Statins: a clinical controversy

I have been attending my local GP Surgery for work experience, since September, and last week was the first week I was able to shadow a nurse and see something clinical. I sat in during the ‘Red Clinic’ which is an outpatient clinic for chronic diseases. Many of the patients had high cholesterol and some were taking a certain medication called ‘Statins’.

I was not completely aware of what these were but when I read this month’s issue of the Student BMJ, I read that one of the clinical controversies of 2015 was ‘should most people over 50 take statins?’

It was very interesting to see the connections between the information in the journal and the practices they were carrying out at the Surgery; it seemed to make it a lot more real. It mentions about a risk calculator and how the National Institute for Health and Care Excellence (NICE) has reduced the risk threshold from 20% to 10% of any future problems relating to developing a cardiovascular disease. I was aware of this as they were using a similar calculator as the GP’s; it takes into account your age, weight, previous medical history and attempts to give you a reading of how likely you are to develop any more diseases in the next 10 years.

Statin pills

Statins are a group of medicines that can help lower the level of low-density lipoprotein (LDL) cholesterol in the blood.

LDL cholesterol is most commonly known as ‘bad cholesterol’ and statins reduce the production of this in the liver. High levels of ‘bad cholesterol’ in the blood can lead to fatty deposits building up in your arteries. This can be very dangerous as it can reduce the flow of blood and cause diseases such as atherosclerosis.

Statins inhibit an enzyme called HMG-CoA reductase, which controls cholesterol production in the liver. The medicines act to replace the HMG-CoA that exists in the liver, thus slowing down the cholesterol production process.

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Additional enzymes in the liver cell sense that cholesterol production has decreased and respond by creating a protein that leads to an increase in the production of LDL (low density lipoprotein) receptors. These receptors relocate to the liver cell membranes and bind to passing LDL and VLDL (very low density lipoprotein). The LDL and VLDL then enter the liver and are digested.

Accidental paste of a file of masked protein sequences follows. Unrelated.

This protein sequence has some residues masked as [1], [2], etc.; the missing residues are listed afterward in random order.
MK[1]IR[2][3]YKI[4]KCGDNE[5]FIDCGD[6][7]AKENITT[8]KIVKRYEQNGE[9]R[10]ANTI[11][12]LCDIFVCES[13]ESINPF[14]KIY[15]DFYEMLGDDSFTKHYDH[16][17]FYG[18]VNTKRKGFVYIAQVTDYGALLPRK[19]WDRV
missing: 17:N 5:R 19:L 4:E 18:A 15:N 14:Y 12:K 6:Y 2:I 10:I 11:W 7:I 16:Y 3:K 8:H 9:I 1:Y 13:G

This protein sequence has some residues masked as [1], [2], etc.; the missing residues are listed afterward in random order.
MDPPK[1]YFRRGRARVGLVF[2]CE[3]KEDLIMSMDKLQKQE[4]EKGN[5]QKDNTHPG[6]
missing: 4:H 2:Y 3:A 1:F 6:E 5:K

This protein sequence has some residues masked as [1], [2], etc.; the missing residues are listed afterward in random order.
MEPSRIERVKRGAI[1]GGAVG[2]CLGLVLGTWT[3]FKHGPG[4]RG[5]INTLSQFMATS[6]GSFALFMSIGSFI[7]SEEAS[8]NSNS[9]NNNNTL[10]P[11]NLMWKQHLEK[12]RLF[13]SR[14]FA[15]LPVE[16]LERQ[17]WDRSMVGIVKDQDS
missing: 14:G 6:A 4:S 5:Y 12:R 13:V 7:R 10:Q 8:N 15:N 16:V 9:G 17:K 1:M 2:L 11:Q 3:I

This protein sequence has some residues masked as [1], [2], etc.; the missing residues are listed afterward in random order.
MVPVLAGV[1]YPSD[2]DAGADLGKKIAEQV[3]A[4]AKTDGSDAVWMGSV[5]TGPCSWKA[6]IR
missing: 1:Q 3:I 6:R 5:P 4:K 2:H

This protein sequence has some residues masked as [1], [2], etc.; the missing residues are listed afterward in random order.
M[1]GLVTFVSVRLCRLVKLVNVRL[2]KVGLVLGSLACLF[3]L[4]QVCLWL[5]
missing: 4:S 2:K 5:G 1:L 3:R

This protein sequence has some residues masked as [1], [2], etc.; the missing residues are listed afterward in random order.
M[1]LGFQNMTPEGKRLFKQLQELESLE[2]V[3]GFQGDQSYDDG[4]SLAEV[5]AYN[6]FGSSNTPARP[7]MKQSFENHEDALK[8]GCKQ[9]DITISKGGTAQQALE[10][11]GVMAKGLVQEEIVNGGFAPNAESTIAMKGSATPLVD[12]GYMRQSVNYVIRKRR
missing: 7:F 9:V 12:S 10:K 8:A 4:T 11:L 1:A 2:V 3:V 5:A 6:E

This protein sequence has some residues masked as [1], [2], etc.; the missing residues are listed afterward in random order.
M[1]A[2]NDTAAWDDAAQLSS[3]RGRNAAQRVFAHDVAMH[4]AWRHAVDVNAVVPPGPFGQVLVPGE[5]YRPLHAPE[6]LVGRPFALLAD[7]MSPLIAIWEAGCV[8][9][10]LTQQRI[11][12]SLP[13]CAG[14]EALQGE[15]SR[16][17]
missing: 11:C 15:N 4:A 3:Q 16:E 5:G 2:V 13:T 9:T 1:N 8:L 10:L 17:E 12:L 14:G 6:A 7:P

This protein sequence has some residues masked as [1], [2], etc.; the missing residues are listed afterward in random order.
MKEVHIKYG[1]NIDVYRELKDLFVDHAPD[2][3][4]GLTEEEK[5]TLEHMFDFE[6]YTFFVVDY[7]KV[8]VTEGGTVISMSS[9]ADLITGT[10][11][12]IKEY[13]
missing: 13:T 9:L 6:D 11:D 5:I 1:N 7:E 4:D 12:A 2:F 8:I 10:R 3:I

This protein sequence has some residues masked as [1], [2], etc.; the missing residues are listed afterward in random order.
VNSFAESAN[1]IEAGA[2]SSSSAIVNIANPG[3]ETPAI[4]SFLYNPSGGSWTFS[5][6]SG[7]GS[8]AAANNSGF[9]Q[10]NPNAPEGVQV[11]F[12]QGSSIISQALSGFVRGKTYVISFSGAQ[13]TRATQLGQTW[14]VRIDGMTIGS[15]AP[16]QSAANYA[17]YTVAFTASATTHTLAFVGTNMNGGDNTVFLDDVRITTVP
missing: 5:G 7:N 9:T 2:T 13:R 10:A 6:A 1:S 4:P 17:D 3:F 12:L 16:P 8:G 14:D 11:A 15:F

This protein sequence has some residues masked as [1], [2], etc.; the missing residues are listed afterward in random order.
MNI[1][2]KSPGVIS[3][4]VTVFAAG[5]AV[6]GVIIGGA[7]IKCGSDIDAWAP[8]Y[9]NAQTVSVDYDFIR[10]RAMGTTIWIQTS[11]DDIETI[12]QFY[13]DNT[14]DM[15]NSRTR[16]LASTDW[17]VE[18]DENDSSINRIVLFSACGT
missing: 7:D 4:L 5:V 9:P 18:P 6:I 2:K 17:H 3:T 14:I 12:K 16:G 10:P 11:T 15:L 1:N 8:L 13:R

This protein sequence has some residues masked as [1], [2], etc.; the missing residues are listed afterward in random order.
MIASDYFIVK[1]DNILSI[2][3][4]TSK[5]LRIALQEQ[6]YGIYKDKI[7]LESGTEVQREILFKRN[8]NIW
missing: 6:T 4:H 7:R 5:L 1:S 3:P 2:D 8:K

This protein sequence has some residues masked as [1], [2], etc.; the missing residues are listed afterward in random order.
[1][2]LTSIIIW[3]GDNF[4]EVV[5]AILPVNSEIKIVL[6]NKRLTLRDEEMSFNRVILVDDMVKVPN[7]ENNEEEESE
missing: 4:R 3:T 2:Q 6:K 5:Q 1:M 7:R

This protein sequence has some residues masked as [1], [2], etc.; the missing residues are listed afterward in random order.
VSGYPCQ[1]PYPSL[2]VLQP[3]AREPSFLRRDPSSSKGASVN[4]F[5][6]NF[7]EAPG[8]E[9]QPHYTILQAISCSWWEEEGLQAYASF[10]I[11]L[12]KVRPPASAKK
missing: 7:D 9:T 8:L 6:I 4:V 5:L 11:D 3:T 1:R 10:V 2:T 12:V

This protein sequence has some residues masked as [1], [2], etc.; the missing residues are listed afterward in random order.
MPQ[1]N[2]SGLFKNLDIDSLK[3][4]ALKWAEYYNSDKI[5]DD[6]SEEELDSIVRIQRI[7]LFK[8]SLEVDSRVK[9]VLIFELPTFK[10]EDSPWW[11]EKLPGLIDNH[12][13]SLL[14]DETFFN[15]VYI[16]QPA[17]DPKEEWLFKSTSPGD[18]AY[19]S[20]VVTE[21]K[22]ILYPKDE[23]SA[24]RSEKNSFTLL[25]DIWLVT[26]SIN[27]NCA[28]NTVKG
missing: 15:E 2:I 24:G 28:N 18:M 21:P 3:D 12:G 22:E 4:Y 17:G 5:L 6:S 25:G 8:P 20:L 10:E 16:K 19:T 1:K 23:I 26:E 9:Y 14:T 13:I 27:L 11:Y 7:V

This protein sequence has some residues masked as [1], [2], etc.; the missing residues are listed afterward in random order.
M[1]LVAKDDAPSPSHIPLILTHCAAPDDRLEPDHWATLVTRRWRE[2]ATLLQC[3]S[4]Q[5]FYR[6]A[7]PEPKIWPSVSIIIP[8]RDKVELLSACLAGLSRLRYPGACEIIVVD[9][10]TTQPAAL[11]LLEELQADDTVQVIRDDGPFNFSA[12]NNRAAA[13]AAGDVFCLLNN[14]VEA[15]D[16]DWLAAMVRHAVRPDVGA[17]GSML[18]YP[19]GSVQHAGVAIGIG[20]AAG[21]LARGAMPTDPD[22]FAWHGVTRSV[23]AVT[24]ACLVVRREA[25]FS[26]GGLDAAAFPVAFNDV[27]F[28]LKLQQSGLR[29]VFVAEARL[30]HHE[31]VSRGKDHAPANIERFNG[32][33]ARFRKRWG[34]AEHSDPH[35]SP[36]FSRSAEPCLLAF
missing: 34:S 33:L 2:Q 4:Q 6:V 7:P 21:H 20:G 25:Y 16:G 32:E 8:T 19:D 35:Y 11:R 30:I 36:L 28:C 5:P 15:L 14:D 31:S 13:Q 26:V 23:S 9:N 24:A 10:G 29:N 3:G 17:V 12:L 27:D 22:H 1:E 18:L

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Although statins aim to reduce the level of cholesterol by 30% and are successful (researchers discovered that the pills, taken by around seven million people in Britain, save around 750 lives a years by preventing fatal heart attacks and strokes), other, less drastic measures, have also been successful. Other health interventions aimed at lowering cholesterol and blood pressure, such as reductions in salt and fat consumption and upping activity levels prevent 4,600 deaths a year.

Furthermore, Prof Sir Michael Marmot, Director of the Institute of Health Equity, UCL, said it was important to address the causes of heart disease rather than use drugs to treat the consequences.

Despite this, statins have made a real difference and therefore it is a very controversial debate as to whether GPs should prescribe these. It is possible that they may be good as a preventative medicine but it might be better if they should only be prescribed when it is necessary to be taken.

I am looking forward to learning more about the different cases of hypertension and high cholesterol and understanding which different treatments are appropriate in each case.

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